I loved it. I would spend a week just thinking about the theme and let the ideas germinate in my mind. I didn’t try to force anything because I knew that I worked better if I didn’t rush to put down every stray thought that entered my mind. Then, I would sit down and write the script, editing as I went. Then, I would start practicing. I would practice for hours a day until I got it just right. All that preparation for a five to ten minute piece! It was crazy–except, it was the best damn feeling in the world to be on that stage.
I would get nauseous and dizzy beforehand. I’ve never puked before performing, but I’ve come close. Stepping out onto the stage feels like stepping off the edge of a cliff. Once the spotlight is on, though, all those feelings melt away (if I’m thoroughly prepared). All I can think about is what I’m doing and my connection with the audience. I usually can’t see any faces when I’m performing because of the bright lights, but I can feel their presence, and it energizes me.
There is no feeling like it, none. It is even better, dare I say, than sex. Yes, I dare say it. It’s the purest, most intense high I’ve ever had–and yet, it’s also the most grounding experience I’ve ever had at the same time. Don’t ask me how it’s possible because I don’t know.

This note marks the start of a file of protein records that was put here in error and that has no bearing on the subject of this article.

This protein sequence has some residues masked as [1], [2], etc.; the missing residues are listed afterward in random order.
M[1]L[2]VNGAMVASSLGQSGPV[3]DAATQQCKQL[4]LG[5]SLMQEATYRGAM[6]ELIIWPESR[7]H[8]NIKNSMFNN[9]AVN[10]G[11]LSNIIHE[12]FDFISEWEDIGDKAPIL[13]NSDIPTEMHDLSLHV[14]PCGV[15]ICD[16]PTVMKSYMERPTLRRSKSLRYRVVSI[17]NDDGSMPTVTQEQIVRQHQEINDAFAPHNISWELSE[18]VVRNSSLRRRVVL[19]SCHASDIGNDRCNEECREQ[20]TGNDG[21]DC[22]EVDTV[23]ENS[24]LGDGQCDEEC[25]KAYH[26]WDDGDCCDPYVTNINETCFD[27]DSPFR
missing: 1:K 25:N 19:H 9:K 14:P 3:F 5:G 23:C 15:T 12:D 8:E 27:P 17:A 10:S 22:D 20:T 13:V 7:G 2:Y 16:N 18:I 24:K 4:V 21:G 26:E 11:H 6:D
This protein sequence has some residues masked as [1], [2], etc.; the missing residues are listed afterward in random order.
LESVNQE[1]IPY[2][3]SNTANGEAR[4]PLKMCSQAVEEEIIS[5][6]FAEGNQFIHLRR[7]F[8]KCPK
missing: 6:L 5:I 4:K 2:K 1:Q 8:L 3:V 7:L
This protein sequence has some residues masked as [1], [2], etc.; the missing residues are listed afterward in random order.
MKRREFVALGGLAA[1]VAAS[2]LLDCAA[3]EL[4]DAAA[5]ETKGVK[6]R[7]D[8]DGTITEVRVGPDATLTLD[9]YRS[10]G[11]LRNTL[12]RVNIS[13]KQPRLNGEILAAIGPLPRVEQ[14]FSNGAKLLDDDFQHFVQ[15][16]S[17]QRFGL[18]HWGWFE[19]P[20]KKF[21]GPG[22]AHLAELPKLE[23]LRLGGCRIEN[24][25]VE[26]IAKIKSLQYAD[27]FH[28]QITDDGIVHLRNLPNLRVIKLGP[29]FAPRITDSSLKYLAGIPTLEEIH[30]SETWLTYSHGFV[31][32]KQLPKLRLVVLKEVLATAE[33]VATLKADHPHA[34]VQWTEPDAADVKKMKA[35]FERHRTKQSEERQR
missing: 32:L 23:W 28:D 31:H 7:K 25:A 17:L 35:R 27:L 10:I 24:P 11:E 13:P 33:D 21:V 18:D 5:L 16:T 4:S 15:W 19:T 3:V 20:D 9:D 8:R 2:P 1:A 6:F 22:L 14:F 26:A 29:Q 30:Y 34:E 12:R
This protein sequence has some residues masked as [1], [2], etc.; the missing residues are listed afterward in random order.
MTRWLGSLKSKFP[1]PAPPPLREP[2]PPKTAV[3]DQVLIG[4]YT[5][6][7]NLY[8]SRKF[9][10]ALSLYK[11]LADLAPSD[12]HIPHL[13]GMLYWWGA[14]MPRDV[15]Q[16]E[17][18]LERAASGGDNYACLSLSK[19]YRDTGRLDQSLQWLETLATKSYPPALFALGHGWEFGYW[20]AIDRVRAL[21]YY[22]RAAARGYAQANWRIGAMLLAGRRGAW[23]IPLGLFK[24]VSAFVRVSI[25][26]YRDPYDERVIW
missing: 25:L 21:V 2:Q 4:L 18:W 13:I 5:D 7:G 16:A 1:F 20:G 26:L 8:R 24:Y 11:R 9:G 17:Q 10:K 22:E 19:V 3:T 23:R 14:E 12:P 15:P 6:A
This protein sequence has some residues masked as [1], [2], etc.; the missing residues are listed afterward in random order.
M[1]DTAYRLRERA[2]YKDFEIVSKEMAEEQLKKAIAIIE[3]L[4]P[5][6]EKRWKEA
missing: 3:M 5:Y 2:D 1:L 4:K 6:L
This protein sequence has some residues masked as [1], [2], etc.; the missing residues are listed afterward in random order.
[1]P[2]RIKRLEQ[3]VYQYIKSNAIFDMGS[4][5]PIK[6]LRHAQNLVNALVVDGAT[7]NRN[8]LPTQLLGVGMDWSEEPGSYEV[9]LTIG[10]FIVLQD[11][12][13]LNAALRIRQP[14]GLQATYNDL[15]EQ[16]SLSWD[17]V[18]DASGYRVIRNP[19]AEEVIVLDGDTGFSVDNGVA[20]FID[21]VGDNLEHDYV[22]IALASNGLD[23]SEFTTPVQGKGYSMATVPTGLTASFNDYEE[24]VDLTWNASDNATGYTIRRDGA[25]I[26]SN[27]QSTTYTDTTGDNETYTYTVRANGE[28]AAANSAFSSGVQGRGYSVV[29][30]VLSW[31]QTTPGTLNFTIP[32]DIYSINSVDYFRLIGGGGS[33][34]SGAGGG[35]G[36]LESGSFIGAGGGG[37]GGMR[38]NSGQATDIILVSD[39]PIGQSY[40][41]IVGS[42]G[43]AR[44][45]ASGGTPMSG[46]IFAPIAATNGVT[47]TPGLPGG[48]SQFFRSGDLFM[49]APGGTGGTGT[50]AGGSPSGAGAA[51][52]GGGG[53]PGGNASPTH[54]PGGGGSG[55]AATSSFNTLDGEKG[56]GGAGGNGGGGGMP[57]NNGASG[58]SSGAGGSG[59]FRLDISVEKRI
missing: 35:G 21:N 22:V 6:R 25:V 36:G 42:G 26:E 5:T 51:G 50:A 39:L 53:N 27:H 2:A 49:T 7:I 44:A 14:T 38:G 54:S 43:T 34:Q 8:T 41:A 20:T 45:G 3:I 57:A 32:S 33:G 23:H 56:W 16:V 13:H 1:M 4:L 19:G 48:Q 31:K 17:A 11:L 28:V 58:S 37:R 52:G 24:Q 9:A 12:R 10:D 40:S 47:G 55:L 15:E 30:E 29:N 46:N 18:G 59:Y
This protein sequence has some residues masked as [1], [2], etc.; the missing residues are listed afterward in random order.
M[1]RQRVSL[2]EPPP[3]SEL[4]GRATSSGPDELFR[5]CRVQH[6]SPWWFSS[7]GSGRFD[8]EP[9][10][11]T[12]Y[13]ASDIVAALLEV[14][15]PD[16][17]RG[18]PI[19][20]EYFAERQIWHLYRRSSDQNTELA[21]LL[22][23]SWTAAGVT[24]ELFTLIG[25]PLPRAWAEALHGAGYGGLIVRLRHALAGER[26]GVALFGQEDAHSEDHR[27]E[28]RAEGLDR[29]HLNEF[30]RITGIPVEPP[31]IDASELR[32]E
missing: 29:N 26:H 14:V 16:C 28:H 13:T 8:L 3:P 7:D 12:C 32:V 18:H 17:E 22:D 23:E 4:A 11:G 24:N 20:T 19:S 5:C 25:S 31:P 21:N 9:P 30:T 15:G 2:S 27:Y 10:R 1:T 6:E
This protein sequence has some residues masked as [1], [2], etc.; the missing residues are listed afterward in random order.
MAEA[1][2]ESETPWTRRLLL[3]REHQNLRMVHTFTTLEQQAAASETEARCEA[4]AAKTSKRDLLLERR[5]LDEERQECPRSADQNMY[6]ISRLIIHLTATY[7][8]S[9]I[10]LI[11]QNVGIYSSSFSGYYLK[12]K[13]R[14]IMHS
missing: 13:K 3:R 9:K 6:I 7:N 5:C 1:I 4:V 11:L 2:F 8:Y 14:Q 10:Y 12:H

Then, I moved to the Bay Area to get my MA. I did one performance. Afterwards, one of my cohorts (and friends) said in a voice filled with awe, “Minna, you’re a good writer, but you are meant to be a performer.” I said, “Yeah, I know.”
That was eight years ago. Eight years ago, I knew what I knew by the age of two. What I knew at twenty-five. What I know now, but have been fighting all my life.
I was meant to be a performer and a writer. Last night, for the first time in over thirty years, I actually dared to say the words to myself. A feeling of relief washed over me. I no longer had to deny what I’ve known all my life. I no longer had to strive to be someone I’m not. I felt twenty pounds lighter (alas, if only I could look it, too), and I woke up with a smile on my face this morning. Granted, it might be because I only got four hours of sleep, which, by the way, is better than five, which, in turn, is better than six, but I was…what’s the word I’m looking for…oh, yes, happy.
What a strange and wonderful feeling.
P.S. This has run longer than I expected (gee, really? You don’t say), so I will finish up tomorrow.